Nose Has Gain Control
Sound engineers know how to use gain control to avoid “redlining” or saturating the signal while amplifying weak but important signals. Your nose knows that trick, too.
The sense of smell is complex because of the tremendous variety of odorant molecules that must be interpreted. Molecules that trigger signals in the initial neurons trigger a cascade of responses that pass through a chain of olfactory organs and neurons before reaching the brain. Some of these organs “format” the signal for the brain, explained Harvard Professor Venkatesh Murthy in a Harvard press release, “Sniff mechanics,” posted also on Science Daily. Murthy’s team achieved a new level of precision to identify the functions in the olfactory pathway.
Reaching that level of precision was critical, Murthy explained, because while the olfactory bulb contains many “principal” neurons that are responsible for sending signals to other the parts of the brain, it is also packed with interneurons, which appear to play a role in formatting olfactory information as it comes into the brain.
But the complexity doesn’t stop there. There’s not only formatting, but feedback:
“The image of the brain as a linear processor is a convenient one, but almost all brains, and certainly mammalian brains, do not rely on that kind of pure feed-forward system,” Murthy said. “On the contrary, it now appears that the higher regions of the brain, which are responsible for interpreting olfactory information, are communicating with lower parts of the brain on a near-constant basis.”
Using advanced techniques, Murthy’s team identified that the interneurons receive messages back from the brain – feedback. This feedback serves as a method of gain control:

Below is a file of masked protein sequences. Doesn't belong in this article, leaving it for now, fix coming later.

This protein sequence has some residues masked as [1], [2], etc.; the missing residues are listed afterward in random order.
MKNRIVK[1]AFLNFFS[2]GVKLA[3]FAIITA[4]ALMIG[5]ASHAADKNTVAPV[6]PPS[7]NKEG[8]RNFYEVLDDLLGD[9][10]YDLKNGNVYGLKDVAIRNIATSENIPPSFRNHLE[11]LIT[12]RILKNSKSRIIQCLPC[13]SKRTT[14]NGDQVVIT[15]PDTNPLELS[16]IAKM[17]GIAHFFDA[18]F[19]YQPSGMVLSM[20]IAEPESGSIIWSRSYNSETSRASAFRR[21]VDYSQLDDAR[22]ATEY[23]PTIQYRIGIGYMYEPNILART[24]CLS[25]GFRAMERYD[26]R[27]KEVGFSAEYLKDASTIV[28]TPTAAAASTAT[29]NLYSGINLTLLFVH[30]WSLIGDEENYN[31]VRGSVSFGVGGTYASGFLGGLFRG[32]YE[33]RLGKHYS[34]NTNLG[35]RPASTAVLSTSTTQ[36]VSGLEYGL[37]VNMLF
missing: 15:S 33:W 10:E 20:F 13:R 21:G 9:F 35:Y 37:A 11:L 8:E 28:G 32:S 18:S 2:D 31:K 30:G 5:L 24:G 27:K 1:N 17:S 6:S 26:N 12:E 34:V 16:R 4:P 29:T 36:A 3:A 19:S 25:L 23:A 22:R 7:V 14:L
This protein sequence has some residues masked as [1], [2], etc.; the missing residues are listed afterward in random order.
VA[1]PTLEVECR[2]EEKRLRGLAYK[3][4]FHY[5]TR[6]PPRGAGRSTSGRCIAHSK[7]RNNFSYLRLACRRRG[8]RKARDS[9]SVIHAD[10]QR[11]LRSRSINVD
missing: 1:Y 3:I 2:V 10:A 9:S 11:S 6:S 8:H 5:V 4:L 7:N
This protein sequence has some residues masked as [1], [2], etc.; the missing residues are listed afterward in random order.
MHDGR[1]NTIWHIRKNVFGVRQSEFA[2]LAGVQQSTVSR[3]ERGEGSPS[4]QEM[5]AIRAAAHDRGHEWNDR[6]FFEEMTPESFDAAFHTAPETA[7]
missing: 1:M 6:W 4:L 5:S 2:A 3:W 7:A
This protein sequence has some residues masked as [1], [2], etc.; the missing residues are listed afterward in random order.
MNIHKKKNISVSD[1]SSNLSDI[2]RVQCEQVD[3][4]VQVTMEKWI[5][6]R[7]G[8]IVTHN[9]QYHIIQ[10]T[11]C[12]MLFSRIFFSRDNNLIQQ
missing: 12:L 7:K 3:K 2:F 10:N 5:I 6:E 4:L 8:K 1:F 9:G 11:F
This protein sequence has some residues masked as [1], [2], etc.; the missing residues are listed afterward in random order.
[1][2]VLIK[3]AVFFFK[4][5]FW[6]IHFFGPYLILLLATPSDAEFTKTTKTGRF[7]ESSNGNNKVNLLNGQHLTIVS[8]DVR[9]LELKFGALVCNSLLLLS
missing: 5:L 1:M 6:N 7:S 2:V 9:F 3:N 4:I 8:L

“If you make a system that is very good at detecting weak signals, it becomes saturated as the signal gets stronger, and eventually it’s impossible to differentiate between strong signals,” Murthy said. “To avoid that problem, brain circuits use a process called gain control. By inhibiting certain neurons, it ensures that you stay within the detection range, so you don’t miss the weak things, but you don’t miss the very strong things either.”
The brain can effectively turn down the gain knob on certain neurons, like a sound engineer at a mixing console subduing an input that is too loud, while simultaneously turning up the gain for inputs that are too weak. The brain can say, “I heard you” to one input while switching attention to weaker signals. Other senses use gain control, but “the extent of the olfactory feedback was surprising,” the press release said.
There’s also gain control at the receiving end. The olfactory bulb can turn up the gain for weak but important signals:
Even more surprising, Murthy said, was evidence that the olfactory bulb’s principal neurons were also receiving feedback signals — albeit weak ones — that appeared to prime them for incoming signals.
“These weak connections help the principal neuron get over the top when it’s listening to weak inputs,” Murthy said. “If there’s a weak smell coming in, but it’s not able to drive the principal neuron over the threshold to signal the rest of the brain, but say you’re in an environment where you’re primed to smell that weak smell — we believe this feedback from this higher area of the brain is sort of tickling these principal neurons, so when there’s a weak input you’re able to smell it.
Murthy recognized that the sense of smell is very important for many animals. A weak smell may signal danger, but it must not be overpowered by other strong odors in the environment. That’s where gain control is essential, Murthy explained: “We are hypothesizing that this mechanism, where the cortex is talking back to the olfactory bulb and suppressing neurons, through this feedback they may be able to detect that weak signal.”
Isn’t it wonderful what the blind, impersonal forces of nature evolved. Without any foresight, millions of mutations brought forth a finely-tuned mechanism, like a mixing console, and a brain to operate it. In the imagination of the evolutionist, all things are possible. Close your eyes and speculate.
Something about that mindset has a foul odor. It must be Darwin of the Gaps.
Fortunately, in this press release there was no mention of evolution. Hats off to Murthy for sparing us the foul odor and giving us another wonder of the human body that has the sweet smell of intelligent design, even without the sight of those words in print.